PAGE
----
To the Editor:

Sep 012003
Authors: Brian Depew

Many of the troops in Iraq today are our peers, 19, 20, 21 and 22 years old; the same age as us. They were sent there by President Bush to find weapons of mass destruction. They dropped many bombs. They fired many bullets. Hundreds of them have been killed. The bombs they dropped killed thousands of Iraqis and wounded tens of thousands more.

In the end they didn’t find any weapons of mass destruction but still they remain in Iraq, long after they were told they would be able to go home. Every day another one of them dies.

As long as our peers are not home, the people that were against the war must not be at home either. It is time to go back to the streets where we were in April. To say that the war was wrong than, and the occupation is wrong now.

Every Saturday at noon on the corner of College Avenue and Mulberry Street in Fort Collins people meet to dissent from the current administration and show support for the troops by saying, “Bring them home now.” See you on Saturday.

Brian Depew

Dept. of Philosophy

Graduate Student

 Posted by at 5:00 pm

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To the Editor:

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Sep 012003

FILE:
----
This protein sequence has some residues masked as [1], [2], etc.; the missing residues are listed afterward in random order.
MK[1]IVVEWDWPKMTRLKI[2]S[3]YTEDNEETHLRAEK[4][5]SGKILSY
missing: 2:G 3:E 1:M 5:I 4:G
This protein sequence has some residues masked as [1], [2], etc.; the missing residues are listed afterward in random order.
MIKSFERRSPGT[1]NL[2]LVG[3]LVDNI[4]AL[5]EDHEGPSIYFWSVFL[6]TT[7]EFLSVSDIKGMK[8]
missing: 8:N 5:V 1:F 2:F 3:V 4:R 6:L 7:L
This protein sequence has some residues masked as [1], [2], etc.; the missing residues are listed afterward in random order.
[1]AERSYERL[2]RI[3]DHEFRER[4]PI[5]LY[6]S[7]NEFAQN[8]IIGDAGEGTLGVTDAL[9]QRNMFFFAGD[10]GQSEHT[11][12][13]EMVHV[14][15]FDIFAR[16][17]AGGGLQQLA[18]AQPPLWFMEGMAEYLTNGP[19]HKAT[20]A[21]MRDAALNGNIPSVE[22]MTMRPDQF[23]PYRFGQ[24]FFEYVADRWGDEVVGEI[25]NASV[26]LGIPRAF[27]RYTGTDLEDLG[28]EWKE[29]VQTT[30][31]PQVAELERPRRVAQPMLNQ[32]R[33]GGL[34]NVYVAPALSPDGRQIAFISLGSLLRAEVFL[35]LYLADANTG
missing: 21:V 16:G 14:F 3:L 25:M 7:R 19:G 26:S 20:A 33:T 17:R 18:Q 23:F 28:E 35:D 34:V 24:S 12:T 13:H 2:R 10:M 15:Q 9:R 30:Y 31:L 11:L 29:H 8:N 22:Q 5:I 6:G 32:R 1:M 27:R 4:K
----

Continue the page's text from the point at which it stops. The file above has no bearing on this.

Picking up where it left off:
Authors: Michael Robeson

Nicki Worrell, a Fort Collins 20-year-old Iraqi war veteran who was wounded, is slated to receive a Purple Heart medal and a Bronze Star or Army commendation medal for valor. Worrell said of the medals: “When you’ve been in the Army, they mean a lot. Maybe to someone else they’re just $2 things made in China, but I’m proud to get one,” Worrell said of the metals. How many American college students would have the pride in their country to say this?

Most Americans, students and adults, are accustomed to buying clothes, toys and electronic appliances made in China but shouldn’t the American government have more pride in itself than to allow its military medals of valor to be manufactured there? Sure, the government may be saving taxpayer money having them made by Chinese workers earning less than one-tenth of American workers but I believe that American heroes deserve to receive 100 percent American made medals. And if taxpayers get angry about another example of government overspending, well, I ask, where is their patriotism? I don’t notice taxpayers getting angry about the no-bid military contracts given to Halliburton. Couldn’t the administration find, among its large campaign contributors, someone who owns a medal-making factory?


Michael Robeson

CSU faculty

 Posted by at 5:00 pm